"For many of our families, utility payments cost as much as the mortgage," says Kevin Campbell, project coordinator with the Habitat for Humanity (HFH) chapter in Lynchburg, Virginia. "If you can cut such a big portion of the monthly costs, it's hard to overlook it."
Since Habitat's primary goal is providing affordable housing, energy efficiency seems like a natural fit. The chapter's "Earthwise House" showcased both energy efficiency and environmentally sensitive construction. Here are highlights from the energy package.
To look at the house, you'd have trouble noticing any difference from the typical Habitat project in Lynchburg. The rectangular shape and the simple floor plan stress function and affordability. Early on, the designers decided to use the same overall design that volunteers had built many times before.
"It didn't take any longer to build the Earthwise House and it wasn't a bit harder," says Kevin.
Even without changing the floor plan, they were able to take advantage of solar heat. They simply found a site with good solar exposure and positioned the house so its long side faced south. A few windows were moved to the south side, even though the overall glazed area was unchanged. Full length glazing was added to the back door in the kitchen's south wall. This "sun-tempered" approach grabs free heat without adding to construction costs.
Orienting the house toward the sun also allowed a solar water heater. General contractor, Al Maddox, collected used solar panels and added a heat exchanger connected to the home's water heater tank. The circulation pump is powered by a small photovoltaic (solar electric) panel.
Cellulose insulation was used throughout the building. Being made from recycled newspapers gives it "green" credentials. They used the wet spray method to blow cellulose into open wall cavities. Because it's blown in, cellulose fills the cavities better than the average job done with fiberglass batts. That eliminates voids and blocks air leaks that can increase heat loss.
Insul-Tray panels stapled to the bottom of the floor joists allowed cellulose to be blown into the floor, too. By filling the cavity created by the 2x10 floor joists, they reached R- 38. They ran short on the donated Insul-Tray panels and had to finish the job by stapling housewrap to the floor. Unfortunately, the weight of the cellulose popped the staples, so wood lath had to be nailed under the joists. This provided a clear lesson on the advantages of using the Insul-Trays, which were designed for that purpose.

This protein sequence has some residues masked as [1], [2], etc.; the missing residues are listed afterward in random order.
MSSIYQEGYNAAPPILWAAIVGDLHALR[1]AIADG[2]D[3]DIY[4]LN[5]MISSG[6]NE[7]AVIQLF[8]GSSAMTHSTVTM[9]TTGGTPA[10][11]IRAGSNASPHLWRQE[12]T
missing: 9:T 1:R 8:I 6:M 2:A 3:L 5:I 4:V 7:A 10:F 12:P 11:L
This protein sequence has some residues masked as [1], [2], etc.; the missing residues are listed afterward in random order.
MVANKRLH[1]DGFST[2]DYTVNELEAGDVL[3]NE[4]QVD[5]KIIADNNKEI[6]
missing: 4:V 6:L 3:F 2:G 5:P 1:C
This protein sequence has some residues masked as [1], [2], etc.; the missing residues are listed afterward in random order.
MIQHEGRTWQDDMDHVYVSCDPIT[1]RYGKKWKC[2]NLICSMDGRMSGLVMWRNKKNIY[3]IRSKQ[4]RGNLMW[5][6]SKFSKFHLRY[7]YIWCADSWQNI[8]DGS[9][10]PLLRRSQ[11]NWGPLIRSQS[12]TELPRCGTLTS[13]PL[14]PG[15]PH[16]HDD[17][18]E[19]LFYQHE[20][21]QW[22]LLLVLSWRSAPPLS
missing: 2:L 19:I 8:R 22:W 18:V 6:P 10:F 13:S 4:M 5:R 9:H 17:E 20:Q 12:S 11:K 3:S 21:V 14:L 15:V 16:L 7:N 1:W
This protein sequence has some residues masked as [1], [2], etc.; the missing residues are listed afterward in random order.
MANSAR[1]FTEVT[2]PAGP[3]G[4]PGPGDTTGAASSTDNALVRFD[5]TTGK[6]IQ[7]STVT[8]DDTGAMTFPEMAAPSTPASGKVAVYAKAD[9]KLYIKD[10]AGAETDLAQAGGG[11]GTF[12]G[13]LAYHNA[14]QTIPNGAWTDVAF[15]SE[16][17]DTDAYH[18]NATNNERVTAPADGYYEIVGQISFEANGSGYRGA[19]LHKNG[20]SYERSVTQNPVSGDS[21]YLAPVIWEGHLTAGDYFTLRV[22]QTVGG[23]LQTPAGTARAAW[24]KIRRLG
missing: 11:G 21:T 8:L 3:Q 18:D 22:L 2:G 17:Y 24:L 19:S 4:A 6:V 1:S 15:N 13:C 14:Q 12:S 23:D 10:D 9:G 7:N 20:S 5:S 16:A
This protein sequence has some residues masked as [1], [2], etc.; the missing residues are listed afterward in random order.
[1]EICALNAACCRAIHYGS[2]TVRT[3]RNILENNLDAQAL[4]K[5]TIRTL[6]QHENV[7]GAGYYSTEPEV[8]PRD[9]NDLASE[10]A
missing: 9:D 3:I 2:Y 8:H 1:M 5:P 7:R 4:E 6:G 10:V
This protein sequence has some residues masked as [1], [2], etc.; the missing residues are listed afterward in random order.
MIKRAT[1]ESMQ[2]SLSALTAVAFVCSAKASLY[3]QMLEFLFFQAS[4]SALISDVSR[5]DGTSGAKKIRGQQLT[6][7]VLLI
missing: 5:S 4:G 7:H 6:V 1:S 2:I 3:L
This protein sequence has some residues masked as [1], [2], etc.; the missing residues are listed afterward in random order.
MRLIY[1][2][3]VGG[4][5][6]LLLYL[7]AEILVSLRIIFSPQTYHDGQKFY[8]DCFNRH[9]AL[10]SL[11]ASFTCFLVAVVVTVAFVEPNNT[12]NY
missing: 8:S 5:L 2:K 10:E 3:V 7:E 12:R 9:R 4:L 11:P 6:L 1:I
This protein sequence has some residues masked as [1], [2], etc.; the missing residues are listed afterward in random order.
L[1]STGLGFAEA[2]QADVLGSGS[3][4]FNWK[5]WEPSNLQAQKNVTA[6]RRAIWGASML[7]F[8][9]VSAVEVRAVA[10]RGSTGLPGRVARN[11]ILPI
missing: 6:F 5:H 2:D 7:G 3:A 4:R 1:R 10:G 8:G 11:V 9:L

One job often assigned to the home owner is caulking around wall plates, windows as well as electrical and plumbing penetrations.
The foundation is one component that Kevin is reluctant to turn over to volunteers. He hires skilled masons for block jobs and concrete subs for poured ones. However, this time he used Faswall insulated concrete forms. Once the footing was complete, volunteers found it easy to stack the lightweight foam blocks. They added some rebar and called the concrete truck. (It will be a pumper next time!) Although the insulated forms cost more than conventional forms, volunteer labor brought the total cost in about the same as hiring a sub.
This Earthwise House was an experiment, encouraged largely by major a donation of materials from Louisiana Pacific. Most of the emphasis was on building materials with recycled content, such as drywall, carpet, nails and cellulose insulation. Other materials, such as oriented strand board and finger jointed studs, make good use of forest resources. Paint free of volatile organic compounds (VOCs) helped protect air quality.
"We've used bits and pieces in other projects," says Kevin. All the houses have cellulose in attics. Six have carpet from recycled pop bottles. Fifteen have solar water heaters, some of which preceded the Earthwise project.
"The earth-friendly materials are definitely more expensive and many of them can't be bought locally," says Kevin. "We have to do what we can."
For more information about Lynchburg's Earthwise House, call 804-528-3774.
Habitat for Humanity
HFH is a nationwide home building organization. By using volunteer labor and it's own financing, HFH promotes home ownership for people with limited financial resources. If it were a single business, Habitat would rank as the nation's 17th largest builder. Instead it's an umbrella group for more than 1,000 local chapters around the U.S. and in other countries. For the most part, local chapters support their own projects. Most run entirely on volunteer labor. Others, like Lynchburg, have a small paid staff. Occasionally, the national office collects major donations, such as hundreds of compact fluorescent lamps, that it directs to local chapters. HFH even has a Department of the Environment at the national level. For more information about Habitat for Humanity call 800-HABITAT.
This article appeared in Energy Source Builder #34 August 1994